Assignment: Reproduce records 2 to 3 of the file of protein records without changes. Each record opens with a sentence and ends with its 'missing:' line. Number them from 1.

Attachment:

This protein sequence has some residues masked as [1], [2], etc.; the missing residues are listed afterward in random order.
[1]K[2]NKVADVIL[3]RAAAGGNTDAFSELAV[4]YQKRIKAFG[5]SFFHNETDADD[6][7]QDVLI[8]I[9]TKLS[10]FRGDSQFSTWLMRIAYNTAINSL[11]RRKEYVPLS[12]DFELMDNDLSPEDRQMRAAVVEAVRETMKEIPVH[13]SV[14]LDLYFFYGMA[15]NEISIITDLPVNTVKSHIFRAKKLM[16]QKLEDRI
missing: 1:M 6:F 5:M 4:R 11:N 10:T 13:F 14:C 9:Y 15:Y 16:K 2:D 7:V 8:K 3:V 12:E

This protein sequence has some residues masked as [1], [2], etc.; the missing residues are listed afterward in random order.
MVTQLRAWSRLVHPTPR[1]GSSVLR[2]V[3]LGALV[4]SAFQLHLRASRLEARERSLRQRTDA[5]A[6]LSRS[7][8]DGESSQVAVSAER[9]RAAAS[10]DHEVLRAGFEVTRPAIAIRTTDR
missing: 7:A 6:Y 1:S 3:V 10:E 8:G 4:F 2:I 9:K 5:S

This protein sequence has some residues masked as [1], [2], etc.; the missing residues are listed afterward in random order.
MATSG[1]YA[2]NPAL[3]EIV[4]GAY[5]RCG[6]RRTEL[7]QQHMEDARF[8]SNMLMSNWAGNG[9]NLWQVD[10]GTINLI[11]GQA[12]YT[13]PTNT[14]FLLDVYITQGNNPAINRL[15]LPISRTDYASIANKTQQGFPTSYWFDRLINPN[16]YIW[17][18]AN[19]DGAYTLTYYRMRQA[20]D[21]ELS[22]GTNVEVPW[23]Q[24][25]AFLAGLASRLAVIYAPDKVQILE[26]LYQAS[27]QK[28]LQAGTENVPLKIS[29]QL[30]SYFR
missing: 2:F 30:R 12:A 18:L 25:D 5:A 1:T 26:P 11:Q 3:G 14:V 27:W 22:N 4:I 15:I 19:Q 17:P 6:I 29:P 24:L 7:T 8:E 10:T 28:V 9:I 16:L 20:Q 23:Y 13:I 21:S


This protein sequence has some residues masked as [1], [2], etc.; the missing residues are listed afterward in random order.
MVTQLRAWSRLVHPTPR[1]GSSVLR[2]V[3]LGALV[4]SAFQLHLRASRLEARERSLRQRTDA[5]A[6]LSRS[7][8]DGESSQVAVSAER[9]RAAAS[10]DHEVLRAGFEVTRPAIAIRTTDR
missing: 7:A 6:Y 1:S 3:V 10:E 8:G 4:F 2:I 9:K 5:S

This protein sequence has some residues masked as [1], [2], etc.; the missing residues are listed afterward in random order.
MATSG[1]YA[2]NPAL[3]EIV[4]GAY[5]RCG[6]RRTEL[7]QQHMEDARF[8]SNMLMSNWAGNG[9]NLWQVD[10]GTINLI[11]GQA[12]YT[13]PTNT[14]FLLDVYITQGNNPAINRL[15]LPISRTDYASIANKTQQGFPTSYWFDRLINPN[16]YIW[17][18]AN[19]DGAYTLTYYRMRQA[20]D[21]ELS[22]GTNVEVPW[23]Q[24][25]AFLAGLASRLAVIYAPDKVQILE[26]LYQAS[27]QK[28]LQAGTENVPLKIS[29]QL[30]SYFR
missing: 2:F 30:R 12:A 18:L 25:D 5:A 1:T 26:P 11:Q 3:G 14:V 27:W 22:N 4:I 15:I 19:Q 17:P 6:I 29:P 24:L 7:T 8:E 10:T 28:V 9:I 16:L 20:Q 23:Y 13:I 21:S